Yes. It takes a lot of work. It comes from having to cook within the limits that this restaurant imposed. Now, it's really more of a choice. When we opened, we couldn't cook very many meats. That was because we wanted to provide value for our customers, because we wanted to make it very interesting, and because we had a kitchen with only two or three guys and didn't want to charge too much and do the sixty covers and two seatings and all that stuff.
You have to plan out what you do very well, because you can't do fifteen different kinds of wild herbs or pick out small dill. You start cutting to the bone. You make a purée that is very powerful. You try to find the small tweaks and combinations that give you a lot. Right now, we're doing a dish that we will put on the menu tomorrow. It's a plate of warm green strawberries with a purée of watercress, chopped nasturtiums, and frozen buttermilk.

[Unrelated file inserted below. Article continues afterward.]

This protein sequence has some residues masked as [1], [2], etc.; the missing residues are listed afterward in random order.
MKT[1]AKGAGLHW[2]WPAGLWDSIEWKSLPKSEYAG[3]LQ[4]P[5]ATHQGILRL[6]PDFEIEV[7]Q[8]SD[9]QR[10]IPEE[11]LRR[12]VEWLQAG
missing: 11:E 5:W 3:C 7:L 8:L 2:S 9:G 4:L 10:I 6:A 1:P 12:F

About four things and that's it.
That's it. As soon as it gets more than that, it gets more confusing, too. We've tried at least fifteen different variations of this dish already. We really deliberate.
Do you try to do that with all your dishes?
Sometimes it just comes out, but in general it really has become about making something that is really thought out. It has become a lot of work in the developing of things. Maybe most people would be fine with the second variation of the strawberry dish, but we want to put ourselves in a situation where we give people an exciting experience and are doing things we haven't done before.
Then does it bug you when people ask how you're different from Noma?
On that question, we've done pretty well. Most people don't ask it. They think it. But we knew that from the beginning. People will say, "It's going to be Noma-lite, no?" But from the start, we said no wild herbs, no foraging, none of that shit. We've been like teenagers, I often think, in that we want to do everything the opposite way from our parents. That has been very helpful to us, because it's pushed us to find our own way. We've got a long way to go as a restaurant, but I can already say that you eat a dinner with us that you don't eat anywhere else in terms of how the flavors are put together, in terms of how we run service, in terms of the particular kinds of efforts we make.
That means that some people can hate it; some people come in here and hate it. But it's very personal, and we want it that way.
Let's talk about how that paring down applies to the service style.